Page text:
[5] In the case of using a bottom emission type organic light emitting device in the active matrix display, a thin film transistor (TFT) is disposed in front of light emitting source to reduce the aperture ratio of the display. The problem comes to be more serious in the case of producing a more delicate display which needs a large number of TFT. A bottom emission type organic light emitting device, in general, has an aperture ratio of less than 40%. For example, a 14 inch WXGA TFT display has an aperture ratio, which is estimated, of less than 20%. Such a low aperture ratio deteriorates the power consumption for operating OLED and its lifetime.

[6] The above problems can be solved by using a top emission type organic light emitting device. In the top emission type organic light emitting device, the electrode not in contact with a lower substrate, that is, a top electrode, is substantially transparent in the range of visible ray. The transparent material for forming a top electrode in the top emission type organic light emitting device, for example, is a conductive oxide such as IZO (indium zinc oxide) or ITO (indium tin oxide). On the other hand, the electrode in contact with a substrate is usually formed of a metal. A dual emission type organic light emitting device also has a transparent top electrode in the same as a top emission type organic light emitting device.

[7] Figs. 1 and 2 each illustrate the general structure of the lower portion in an organic light emitting device having a reverse structure and a forward structure. As shown in Figs. 1 and 2, on manufacturing a top emission type organic light emitting device, the deposition of a metal electrode on a substrate makes undesirably a native oxide layer on the metal electrode. In particular, in the production process of an organic light emitting device, a native oxide layer is formed on a metal electrode by exposing to the external moisture and oxygen during patterning the metal electrode using technology such as a photolithography and an etching process.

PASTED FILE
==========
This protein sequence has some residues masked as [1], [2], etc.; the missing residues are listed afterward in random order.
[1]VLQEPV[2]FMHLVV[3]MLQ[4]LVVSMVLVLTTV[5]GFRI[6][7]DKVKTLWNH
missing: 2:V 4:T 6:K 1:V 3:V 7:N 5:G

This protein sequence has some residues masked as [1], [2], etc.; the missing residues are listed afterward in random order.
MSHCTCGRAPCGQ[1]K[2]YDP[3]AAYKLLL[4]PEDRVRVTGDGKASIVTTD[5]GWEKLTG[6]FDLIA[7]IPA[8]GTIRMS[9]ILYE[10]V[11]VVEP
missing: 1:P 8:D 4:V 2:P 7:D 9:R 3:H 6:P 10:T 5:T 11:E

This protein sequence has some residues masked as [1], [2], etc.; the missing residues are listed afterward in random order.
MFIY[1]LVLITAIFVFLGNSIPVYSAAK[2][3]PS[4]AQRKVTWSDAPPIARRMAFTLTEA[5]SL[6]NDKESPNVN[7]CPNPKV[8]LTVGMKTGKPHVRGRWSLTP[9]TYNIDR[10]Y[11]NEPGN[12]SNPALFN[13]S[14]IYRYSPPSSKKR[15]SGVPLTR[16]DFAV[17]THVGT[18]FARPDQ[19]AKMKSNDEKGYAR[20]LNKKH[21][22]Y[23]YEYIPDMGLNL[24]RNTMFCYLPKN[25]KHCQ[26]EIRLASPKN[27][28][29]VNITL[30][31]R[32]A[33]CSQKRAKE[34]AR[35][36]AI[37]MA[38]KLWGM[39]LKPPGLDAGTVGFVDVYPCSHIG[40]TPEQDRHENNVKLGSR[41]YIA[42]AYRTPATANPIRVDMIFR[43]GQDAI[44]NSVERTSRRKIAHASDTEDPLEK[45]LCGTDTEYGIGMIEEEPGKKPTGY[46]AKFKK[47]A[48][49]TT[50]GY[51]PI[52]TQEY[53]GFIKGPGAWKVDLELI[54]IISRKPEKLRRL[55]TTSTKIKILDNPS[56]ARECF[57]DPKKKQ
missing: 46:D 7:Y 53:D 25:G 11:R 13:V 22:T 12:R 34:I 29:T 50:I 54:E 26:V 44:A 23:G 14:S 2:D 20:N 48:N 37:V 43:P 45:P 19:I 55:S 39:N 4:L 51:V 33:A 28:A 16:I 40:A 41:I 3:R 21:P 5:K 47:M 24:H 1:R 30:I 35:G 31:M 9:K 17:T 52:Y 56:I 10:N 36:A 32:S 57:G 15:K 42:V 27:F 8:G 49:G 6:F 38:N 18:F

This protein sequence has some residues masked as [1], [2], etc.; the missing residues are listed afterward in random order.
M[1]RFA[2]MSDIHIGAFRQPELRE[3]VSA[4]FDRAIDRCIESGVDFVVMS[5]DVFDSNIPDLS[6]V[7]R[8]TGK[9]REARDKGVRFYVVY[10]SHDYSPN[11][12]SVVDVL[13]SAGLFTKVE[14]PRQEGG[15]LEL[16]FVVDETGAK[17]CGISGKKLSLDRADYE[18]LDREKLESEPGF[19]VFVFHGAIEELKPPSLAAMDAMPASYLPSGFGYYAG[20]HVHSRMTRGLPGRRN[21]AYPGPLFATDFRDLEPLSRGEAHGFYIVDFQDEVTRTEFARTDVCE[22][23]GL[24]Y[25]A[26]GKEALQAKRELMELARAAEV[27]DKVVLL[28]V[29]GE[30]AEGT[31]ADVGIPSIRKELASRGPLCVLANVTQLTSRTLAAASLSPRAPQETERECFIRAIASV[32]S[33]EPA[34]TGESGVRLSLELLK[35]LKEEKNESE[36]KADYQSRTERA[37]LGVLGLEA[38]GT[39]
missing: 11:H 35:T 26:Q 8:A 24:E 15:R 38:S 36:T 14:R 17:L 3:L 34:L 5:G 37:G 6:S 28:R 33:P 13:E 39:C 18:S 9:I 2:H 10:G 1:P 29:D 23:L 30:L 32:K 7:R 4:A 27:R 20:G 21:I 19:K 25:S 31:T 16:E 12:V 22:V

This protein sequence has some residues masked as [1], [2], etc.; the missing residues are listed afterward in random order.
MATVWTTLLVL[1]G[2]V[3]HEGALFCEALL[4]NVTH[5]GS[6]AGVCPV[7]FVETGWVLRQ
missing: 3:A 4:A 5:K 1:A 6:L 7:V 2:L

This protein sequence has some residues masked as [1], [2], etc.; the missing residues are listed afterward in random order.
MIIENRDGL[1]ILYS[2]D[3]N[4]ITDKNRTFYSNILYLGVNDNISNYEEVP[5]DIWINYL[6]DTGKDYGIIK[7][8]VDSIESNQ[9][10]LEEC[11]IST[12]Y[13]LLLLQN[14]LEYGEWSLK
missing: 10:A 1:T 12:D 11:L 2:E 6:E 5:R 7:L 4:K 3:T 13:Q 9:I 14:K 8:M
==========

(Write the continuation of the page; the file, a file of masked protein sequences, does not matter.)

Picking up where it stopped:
[8] The native oxide layer disrupts the properties of the metal electrode, that is an electron injecting property in Fig. 1 and a hole injecting property in Fig. 2, thereby deteriorating the efficiency and luminance of the organic light emitting device.

[9] One of the methods to prevent the native oxide layer from forming on the metal electrode is a method that an organic material layer can be formed in situ on the deposited metal electrode. In the method, the metal electrode is not exposed to air. Therefore, the oxide layer is not formed on the metal electrode. However, it must be performed under vacuum, thereby requiring a high cost and a complicated process. Further, the raw material suppliers often supply a substrate, on which a metal electrode is deposited, in exposing to air, before deposition of an organic material.

[10] Accordingly, despite the presence of a native oxide layer being formed on the metal electrode, the development for a top emission type organic light emitting device, which has the improved electron injecting or hole injecting property, and a method for producing the same has been needed. Disclosure of Invention Technical Problem

[11] Therefore, it is an object of the present invention to provide a method for producing an organic light emitting device and an organic light emitting device produced by the same, in which a native oxide layer formed on a metal electrode is reduced or removed to improve light emitting properties such as the electron or hole injecting property of the metal electrode and lifetime characteristics Technical Solution

[12] In order to achieve the above-described objects, the present invention provides a method for producing an organic light emitting device, comprising a step of sequentially forming on a substrate a first electrode formed of a metal, one or more organic material layers including a light emitting layer, and a second electrode, which comprises a step of forming a layer on the first electrode using a metal having the higher oxidation rate than the first electrode before forming the organic material layer.